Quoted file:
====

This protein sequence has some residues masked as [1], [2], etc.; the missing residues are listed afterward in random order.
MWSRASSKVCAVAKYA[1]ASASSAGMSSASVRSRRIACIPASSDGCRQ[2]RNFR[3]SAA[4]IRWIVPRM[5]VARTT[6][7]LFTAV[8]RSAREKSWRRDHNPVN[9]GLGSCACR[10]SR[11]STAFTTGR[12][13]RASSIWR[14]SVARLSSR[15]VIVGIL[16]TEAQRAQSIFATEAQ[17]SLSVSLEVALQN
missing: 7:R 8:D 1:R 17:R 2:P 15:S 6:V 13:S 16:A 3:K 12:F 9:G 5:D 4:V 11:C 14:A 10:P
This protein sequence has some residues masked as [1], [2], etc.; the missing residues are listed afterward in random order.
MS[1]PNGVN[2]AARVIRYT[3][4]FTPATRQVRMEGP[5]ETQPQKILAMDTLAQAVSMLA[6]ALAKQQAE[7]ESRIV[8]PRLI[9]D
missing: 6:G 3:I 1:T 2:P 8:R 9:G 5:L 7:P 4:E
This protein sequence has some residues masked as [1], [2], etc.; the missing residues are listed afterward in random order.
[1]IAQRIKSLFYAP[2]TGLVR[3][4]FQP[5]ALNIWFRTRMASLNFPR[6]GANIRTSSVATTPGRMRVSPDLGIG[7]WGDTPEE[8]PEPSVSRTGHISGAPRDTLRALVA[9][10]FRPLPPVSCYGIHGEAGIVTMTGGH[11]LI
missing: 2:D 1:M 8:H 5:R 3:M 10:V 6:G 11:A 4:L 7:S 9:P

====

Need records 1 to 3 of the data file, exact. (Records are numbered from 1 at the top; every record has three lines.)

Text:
This protein sequence has some residues masked as [1], [2], etc.; the missing residues are listed afterward in random order.
MWSRASSKVCAVAKYA[1]ASASSAGMSSASVRSRRIACIPASSDGCRQ[2]RNFR[3]SAA[4]IRWIVPRM[5]VARTT[6][7]LFTAV[8]RSAREKSWRRDHNPVN[9]GLGSCACR[10]SR[11]STAFTTGR[12][13]RASSIWR[14]SVARLSSR[15]VIVGIL[16]TEAQRAQSIFATEAQ[17]SLSVSLEVALQN
missing: 7:R 8:D 1:R 17:R 2:P 15:S 6:V 13:S 16:A 3:K 12:F 9:G 5:D 4:V 11:C 14:A 10:P
This protein sequence has some residues masked as [1], [2], etc.; the missing residues are listed afterward in random order.
MS[1]PNGVN[2]AARVIRYT[3][4]FTPATRQVRMEGP[5]ETQPQKILAMDTLAQAVSMLA[6]ALAKQQAE[7]ESRIV[8]PRLI[9]D
missing: 6:G 3:I 1:T 2:P 8:R 9:G 5:L 7:P 4:E
This protein sequence has some residues masked as [1], [2], etc.; the missing residues are listed afterward in random order.
[1]IAQRIKSLFYAP[2]TGLVR[3][4]FQP[5]ALNIWFRTRMASLNFPR[6]GANIRTSSVATTPGRMRVSPDLGIG[7]WGDTPEE[8]PEPSVSRTGHISGAPRDTLRALVA[9][10]FRPLPPVSCYGIHGEAGIVTMTGGH[11]LI
missing: 2:D 1:M 8:H 5:R 3:M 10:V 6:G 11:A 4:L 7:S 9:P